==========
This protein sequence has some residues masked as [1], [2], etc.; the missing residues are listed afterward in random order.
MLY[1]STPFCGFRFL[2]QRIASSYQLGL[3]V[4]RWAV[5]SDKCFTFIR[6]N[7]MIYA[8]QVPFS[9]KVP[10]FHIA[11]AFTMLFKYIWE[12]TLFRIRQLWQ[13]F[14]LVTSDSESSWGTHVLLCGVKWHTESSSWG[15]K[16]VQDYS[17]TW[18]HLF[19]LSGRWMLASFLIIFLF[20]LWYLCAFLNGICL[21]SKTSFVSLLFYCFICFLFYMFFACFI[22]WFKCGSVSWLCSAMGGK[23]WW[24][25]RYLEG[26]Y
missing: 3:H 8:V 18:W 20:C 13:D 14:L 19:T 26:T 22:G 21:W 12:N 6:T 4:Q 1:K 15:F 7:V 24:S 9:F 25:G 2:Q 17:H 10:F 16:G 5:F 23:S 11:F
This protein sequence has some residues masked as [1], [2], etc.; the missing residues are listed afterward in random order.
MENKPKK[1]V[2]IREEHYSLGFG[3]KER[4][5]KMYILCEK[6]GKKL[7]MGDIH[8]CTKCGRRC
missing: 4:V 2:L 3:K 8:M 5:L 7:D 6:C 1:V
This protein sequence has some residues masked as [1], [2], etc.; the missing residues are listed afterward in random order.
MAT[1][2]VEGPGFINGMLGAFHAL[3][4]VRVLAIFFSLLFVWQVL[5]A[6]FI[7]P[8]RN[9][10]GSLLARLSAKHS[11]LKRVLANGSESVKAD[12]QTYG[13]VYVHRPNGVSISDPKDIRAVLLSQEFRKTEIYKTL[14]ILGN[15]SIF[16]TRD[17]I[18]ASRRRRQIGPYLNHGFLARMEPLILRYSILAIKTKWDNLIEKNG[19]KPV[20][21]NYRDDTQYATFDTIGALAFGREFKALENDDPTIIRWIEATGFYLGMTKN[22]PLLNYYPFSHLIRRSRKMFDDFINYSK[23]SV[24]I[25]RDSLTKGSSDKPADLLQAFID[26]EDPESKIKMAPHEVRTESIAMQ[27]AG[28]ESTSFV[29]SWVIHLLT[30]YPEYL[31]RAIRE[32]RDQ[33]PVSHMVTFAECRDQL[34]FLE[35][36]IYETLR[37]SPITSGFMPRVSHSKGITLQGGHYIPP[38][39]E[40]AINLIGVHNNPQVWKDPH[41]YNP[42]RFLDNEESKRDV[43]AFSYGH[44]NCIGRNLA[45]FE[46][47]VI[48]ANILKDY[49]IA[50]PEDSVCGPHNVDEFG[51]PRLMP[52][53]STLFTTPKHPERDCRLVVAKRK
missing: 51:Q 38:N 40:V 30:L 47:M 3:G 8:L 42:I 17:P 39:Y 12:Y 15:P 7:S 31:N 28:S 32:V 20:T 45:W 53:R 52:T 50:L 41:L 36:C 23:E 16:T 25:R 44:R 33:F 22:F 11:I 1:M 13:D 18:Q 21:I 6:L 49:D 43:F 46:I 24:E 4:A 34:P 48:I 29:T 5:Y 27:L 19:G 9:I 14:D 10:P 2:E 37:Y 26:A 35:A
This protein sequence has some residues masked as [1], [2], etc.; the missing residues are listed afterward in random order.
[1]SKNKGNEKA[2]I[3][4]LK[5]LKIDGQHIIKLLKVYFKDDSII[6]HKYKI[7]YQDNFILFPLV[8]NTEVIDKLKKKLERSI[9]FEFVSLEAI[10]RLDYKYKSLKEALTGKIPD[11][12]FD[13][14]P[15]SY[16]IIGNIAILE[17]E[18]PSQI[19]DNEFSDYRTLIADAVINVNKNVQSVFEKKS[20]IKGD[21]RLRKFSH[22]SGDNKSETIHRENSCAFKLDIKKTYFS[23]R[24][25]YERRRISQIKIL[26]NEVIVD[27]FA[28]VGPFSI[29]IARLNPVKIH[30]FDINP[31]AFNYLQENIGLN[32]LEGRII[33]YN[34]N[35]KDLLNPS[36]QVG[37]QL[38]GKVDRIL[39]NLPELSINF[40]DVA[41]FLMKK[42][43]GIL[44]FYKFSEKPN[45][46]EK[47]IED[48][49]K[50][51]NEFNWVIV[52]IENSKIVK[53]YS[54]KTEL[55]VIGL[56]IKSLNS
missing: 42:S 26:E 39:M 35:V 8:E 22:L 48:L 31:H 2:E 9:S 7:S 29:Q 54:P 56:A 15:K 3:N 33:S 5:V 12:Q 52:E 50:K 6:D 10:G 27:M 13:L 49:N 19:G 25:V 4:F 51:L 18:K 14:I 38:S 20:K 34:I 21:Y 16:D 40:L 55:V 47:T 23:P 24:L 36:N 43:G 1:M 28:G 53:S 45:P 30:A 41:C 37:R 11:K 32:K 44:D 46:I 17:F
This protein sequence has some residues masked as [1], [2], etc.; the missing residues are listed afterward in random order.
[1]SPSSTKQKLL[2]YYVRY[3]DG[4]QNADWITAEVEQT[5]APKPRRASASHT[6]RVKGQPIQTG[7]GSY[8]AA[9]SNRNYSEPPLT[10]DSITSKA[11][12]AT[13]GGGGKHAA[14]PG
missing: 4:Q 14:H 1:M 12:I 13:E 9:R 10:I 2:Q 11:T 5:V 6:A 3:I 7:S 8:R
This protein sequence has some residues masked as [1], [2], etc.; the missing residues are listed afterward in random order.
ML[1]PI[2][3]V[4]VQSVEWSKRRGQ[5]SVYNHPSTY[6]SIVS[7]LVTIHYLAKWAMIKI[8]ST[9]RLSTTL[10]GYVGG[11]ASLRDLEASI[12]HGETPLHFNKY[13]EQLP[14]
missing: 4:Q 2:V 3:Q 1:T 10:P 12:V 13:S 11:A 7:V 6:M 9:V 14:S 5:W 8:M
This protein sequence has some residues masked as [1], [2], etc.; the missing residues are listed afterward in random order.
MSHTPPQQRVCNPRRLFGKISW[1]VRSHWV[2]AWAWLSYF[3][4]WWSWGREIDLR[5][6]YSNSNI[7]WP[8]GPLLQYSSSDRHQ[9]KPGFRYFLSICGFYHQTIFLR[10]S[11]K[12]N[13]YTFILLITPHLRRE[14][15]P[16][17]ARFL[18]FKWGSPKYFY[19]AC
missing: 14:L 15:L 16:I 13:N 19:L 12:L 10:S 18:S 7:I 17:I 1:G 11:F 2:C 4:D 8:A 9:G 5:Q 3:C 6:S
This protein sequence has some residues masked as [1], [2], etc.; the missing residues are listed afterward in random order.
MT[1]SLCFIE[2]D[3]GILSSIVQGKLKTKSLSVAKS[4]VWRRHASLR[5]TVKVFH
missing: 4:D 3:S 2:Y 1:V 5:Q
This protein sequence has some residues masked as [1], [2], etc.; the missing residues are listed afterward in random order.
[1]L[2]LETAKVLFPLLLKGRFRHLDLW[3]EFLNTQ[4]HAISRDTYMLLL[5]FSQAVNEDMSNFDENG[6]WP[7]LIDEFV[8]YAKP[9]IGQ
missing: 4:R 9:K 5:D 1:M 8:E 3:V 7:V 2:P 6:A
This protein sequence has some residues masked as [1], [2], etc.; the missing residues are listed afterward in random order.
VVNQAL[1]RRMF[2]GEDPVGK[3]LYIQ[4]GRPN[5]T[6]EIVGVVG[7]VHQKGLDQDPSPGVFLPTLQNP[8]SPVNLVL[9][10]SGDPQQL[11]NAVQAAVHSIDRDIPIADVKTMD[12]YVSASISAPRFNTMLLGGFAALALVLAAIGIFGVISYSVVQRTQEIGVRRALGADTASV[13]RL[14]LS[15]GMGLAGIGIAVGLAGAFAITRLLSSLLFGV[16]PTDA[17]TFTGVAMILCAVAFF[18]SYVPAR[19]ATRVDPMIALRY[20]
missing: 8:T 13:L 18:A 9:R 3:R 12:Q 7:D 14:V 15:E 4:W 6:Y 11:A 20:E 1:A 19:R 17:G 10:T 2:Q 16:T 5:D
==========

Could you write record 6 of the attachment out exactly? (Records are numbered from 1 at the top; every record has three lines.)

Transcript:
This protein sequence has some residues masked as [1], [2], etc.; the missing residues are listed afterward in random order.
ML[1]PI[2][3]V[4]VQSVEWSKRRGQ[5]SVYNHPSTY[6]SIVS[7]LVTIHYLAKWAMIKI[8]ST[9]RLSTTL[10]GYVGG[11]ASLRDLEASI[12]HGETPLHFNKY[13]EQLP[14]
missing: 4:Q 2:V 3:Q 1:T 10:P 12:V 13:S 11:A 7:V 6:M 9:V 14:S 5:W 8:M